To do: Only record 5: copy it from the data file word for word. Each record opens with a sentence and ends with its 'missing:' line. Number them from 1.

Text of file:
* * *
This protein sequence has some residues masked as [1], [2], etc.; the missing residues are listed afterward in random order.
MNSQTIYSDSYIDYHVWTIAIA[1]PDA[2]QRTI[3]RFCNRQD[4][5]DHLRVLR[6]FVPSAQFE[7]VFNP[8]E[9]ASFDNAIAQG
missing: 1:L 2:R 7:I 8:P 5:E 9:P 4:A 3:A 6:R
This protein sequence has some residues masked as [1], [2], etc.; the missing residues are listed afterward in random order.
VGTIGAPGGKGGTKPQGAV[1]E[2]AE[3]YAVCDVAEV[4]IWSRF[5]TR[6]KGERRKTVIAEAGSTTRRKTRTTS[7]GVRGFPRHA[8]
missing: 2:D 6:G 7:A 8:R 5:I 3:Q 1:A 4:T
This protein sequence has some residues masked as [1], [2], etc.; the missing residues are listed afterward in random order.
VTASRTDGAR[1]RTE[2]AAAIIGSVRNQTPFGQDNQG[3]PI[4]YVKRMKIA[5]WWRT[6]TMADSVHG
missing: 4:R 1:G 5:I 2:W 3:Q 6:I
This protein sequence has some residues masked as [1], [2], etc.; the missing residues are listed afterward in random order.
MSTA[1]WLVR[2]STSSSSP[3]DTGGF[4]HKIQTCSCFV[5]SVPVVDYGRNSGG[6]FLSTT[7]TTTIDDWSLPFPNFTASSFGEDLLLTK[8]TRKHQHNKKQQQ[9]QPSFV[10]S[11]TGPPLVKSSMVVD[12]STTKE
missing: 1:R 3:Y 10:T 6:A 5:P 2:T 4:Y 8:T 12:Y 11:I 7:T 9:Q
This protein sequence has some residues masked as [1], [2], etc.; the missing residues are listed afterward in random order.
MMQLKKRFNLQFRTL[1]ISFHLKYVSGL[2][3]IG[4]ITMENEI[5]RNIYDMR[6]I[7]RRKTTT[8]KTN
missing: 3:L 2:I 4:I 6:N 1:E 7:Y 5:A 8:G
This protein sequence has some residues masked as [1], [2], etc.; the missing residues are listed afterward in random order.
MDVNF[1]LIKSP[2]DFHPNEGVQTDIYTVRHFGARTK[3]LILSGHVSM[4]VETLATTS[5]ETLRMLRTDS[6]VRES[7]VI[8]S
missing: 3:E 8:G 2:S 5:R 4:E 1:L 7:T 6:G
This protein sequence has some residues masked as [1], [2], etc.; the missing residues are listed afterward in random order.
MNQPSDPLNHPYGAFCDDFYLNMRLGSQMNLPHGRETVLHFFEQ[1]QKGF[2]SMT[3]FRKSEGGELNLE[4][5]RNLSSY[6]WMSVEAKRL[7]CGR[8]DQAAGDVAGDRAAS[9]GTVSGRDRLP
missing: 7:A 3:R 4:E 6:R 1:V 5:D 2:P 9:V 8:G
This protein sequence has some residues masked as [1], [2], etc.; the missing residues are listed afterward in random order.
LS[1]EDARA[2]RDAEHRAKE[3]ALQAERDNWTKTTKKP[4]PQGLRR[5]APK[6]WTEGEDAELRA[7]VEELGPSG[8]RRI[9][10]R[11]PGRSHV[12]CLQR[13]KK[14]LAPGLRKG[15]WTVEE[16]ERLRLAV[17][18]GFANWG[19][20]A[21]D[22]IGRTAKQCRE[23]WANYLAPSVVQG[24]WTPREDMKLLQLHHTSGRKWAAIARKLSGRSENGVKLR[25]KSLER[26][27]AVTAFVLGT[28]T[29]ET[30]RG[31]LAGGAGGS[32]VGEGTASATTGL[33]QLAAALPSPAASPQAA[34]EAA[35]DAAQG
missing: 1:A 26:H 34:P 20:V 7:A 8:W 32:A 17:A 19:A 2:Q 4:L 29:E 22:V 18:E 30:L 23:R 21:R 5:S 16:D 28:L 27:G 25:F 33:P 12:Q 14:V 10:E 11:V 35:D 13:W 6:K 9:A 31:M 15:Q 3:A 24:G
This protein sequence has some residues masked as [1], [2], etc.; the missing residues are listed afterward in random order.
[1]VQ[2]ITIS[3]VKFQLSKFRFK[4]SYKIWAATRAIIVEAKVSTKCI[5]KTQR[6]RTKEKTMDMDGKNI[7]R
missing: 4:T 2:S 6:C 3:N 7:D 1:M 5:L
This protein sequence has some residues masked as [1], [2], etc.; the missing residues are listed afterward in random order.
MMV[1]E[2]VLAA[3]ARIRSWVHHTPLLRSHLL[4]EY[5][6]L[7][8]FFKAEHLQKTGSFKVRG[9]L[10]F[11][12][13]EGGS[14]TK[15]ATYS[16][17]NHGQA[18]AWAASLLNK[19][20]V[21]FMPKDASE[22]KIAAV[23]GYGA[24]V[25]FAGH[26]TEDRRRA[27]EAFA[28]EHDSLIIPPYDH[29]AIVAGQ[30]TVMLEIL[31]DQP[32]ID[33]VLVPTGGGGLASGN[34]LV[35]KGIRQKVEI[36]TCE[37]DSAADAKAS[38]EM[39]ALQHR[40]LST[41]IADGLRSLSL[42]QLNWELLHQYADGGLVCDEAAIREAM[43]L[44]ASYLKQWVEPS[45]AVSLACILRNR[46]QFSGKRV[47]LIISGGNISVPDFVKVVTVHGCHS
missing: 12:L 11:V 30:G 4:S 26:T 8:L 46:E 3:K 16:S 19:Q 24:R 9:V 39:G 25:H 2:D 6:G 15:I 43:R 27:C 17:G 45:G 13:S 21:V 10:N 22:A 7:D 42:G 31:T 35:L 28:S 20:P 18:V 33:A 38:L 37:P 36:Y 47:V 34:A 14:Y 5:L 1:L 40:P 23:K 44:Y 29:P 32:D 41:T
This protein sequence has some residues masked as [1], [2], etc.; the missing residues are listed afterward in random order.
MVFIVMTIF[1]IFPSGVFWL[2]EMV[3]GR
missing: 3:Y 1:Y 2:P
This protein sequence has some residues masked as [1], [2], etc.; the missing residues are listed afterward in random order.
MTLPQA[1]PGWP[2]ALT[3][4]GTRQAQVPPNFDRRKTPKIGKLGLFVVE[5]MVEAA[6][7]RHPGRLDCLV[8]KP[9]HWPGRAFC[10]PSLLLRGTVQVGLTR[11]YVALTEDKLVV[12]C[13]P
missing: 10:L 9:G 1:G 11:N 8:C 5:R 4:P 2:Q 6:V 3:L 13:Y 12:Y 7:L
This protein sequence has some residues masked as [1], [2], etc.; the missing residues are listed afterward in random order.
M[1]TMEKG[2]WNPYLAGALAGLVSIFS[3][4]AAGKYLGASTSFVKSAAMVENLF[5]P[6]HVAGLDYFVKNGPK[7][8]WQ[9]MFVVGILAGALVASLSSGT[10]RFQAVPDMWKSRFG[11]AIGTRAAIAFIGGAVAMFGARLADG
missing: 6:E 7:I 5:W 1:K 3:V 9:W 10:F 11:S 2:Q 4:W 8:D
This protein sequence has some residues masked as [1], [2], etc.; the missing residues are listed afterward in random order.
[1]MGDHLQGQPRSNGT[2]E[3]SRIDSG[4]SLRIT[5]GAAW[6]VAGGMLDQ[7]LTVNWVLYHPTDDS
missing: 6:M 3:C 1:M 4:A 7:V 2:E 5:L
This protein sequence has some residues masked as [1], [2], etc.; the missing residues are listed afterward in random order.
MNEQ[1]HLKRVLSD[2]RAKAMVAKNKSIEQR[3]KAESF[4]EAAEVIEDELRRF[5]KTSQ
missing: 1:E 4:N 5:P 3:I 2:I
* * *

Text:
This protein sequence has some residues masked as [1], [2], etc.; the missing residues are listed afterward in random order.
MMQLKKRFNLQFRTL[1]ISFHLKYVSGL[2][3]IG[4]ITMENEI[5]RNIYDMR[6]I[7]RRKTTT[8]KTN
missing: 3:L 2:I 4:I 6:N 1:E 7:Y 5:A 8:G